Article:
by Paige Donner
Christmastime is the perfect time to enjoy a bottle of AOC Barsac, a French appellation devoted to the production of sweet wine, with a distinguishing accent of freshness. Château Coutet is one of the region’s outstanding wine producers and what’s more, this French wine has soul.
Mind you, many French wines do. Have soul that is. But this one is especially solid, and especially for the holidays. And, by the way, it is a 1ère Grand Cru Classé 1855, too. AND it (the 2014 vintage) was N° 3 in Wine Spec’s Top 10 of 2017.
The appellation “Barsac”, located on the left bank of the Ciron, is also part of the Sauternes appellation. This means that all Barsacs are Sauternes, but not all Sauternes are entitled to the appellation Barsac. An original soil characteristic justifies the existence of this appellation and the fact that it is being differentiated from other Sauternes… (Microclimate): At the end of summer, the combination of the rivers’ cold water and winds creates a thick fog in the morning, covering the vineyards and being retained by the Landes forest, farther south. Thanks to the humidity it brings, this fog promotes the development of the famous fungus, Botrytis cinerea, in the vines and on ripe berries. At midday, the fog evaporates by the action of sunlight and wind, and thus allows for the berries to dry and for their sugar to concentrate. This so-called “Noble Rot” is the result of this peculiar phenomenon occurring in the Sauternes appellation.
What To Pair?
People often think of sweet wines as the go-to pairing with desserts. But, frankly, that is often a bit too much sweet-on-sweet. Best to pair these stellar wines with the aperitif, while cracking walnuts, Brazil nuts and almonds-in-the-shell while you sit by the fire with friends and family.
To really dazzle, you can serve with a dish of perfectly succulent St. Jacques (scallops) or lobster, basted richly in their juices – at least that is what Philippe Baly, owner and GM of this esteemed estate, assures. I will have to try that pairing one day soon for myself… Or pair with some nice cheese, like a Roquefort or an aged Comté. If you must try pairing with a dessert, go for a less sweet nut tart or lightly sweetened fruit such as a stewed pear in honey for example. For me, this wine is the dessert. So either I enjoy it as an aperitif, while the smells of the roasting, honey basted ham is still wafting from the warm kitchen (every lady knows that dessert can and often does come before the meal) , or I sip it instead of dessert, as a sweet finish to my meal. If you do this, try tantalizing the tastebuds even further with a square of dark, minimum 70% cacao, dark chocolate.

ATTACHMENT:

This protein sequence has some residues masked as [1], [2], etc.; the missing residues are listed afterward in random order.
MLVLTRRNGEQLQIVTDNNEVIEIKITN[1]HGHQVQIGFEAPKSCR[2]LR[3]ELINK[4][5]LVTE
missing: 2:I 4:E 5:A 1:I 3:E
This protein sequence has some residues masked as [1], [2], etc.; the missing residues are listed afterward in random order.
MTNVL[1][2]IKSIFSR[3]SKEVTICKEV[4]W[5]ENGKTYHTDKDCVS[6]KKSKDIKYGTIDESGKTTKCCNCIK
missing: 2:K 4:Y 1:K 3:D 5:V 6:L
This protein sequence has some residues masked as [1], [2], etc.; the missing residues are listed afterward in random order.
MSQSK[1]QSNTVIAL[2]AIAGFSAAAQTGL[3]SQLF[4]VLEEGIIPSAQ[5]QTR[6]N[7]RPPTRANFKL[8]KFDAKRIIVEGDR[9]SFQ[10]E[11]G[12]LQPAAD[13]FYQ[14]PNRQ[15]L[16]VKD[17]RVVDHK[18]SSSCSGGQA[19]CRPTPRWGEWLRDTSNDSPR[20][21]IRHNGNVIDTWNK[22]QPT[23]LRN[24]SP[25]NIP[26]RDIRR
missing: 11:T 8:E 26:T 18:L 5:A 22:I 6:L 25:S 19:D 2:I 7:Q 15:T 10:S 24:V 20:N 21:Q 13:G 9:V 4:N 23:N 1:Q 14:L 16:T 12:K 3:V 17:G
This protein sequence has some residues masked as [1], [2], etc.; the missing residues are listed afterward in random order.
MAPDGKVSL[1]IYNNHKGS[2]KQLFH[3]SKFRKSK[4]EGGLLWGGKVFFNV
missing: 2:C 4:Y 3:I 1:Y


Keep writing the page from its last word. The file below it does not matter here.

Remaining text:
|White grape varieties||Sémillon: native to Sauternes, apricot & smoky aromas
Sauvignon blanc: citrus notes
Muscadelle: spiciness for complexity
Château de Fargues harvests their nobly rotted bounty grape by grape. And you can tell instantly in the glass. Honeyed elixir, candied apricots… this is a classic, beautiful Sauternes. Château Doisy-Védrines is another example of gold in a glass and also is a Grand Cru Classé en 1855.
For the most part, Sauternes wines have a more intense liquor, a deeper opulence, a richer sweetness (than their Barsac neighbors) – all largely due to the way their gravel soils catch the heat of the sun and reflect it back up to the grapes.
In France, the classic holiday pairing is Sauternes with foie gras. And when you serve that foie gras on little wedges of spice cake, a breadier form of our gingerbread, well, then you know you are respecting tradition, and all for good reason. Add just a tiny dab of fig confiture and Voilà… you will feel to the manor borne…
These two Sauternes are excellent choices and perfect accompaniment for holiday meals. And the ever so nice thing about these French wines with soul is that they are even more enjoyable when shared with loved ones (or at least good friends).
Château de Fargues was first constructed in the 14th c. by Cardinal Raymond-Guilhem de Fargues in the village of Fargues, Sauternes, Bordeaux.
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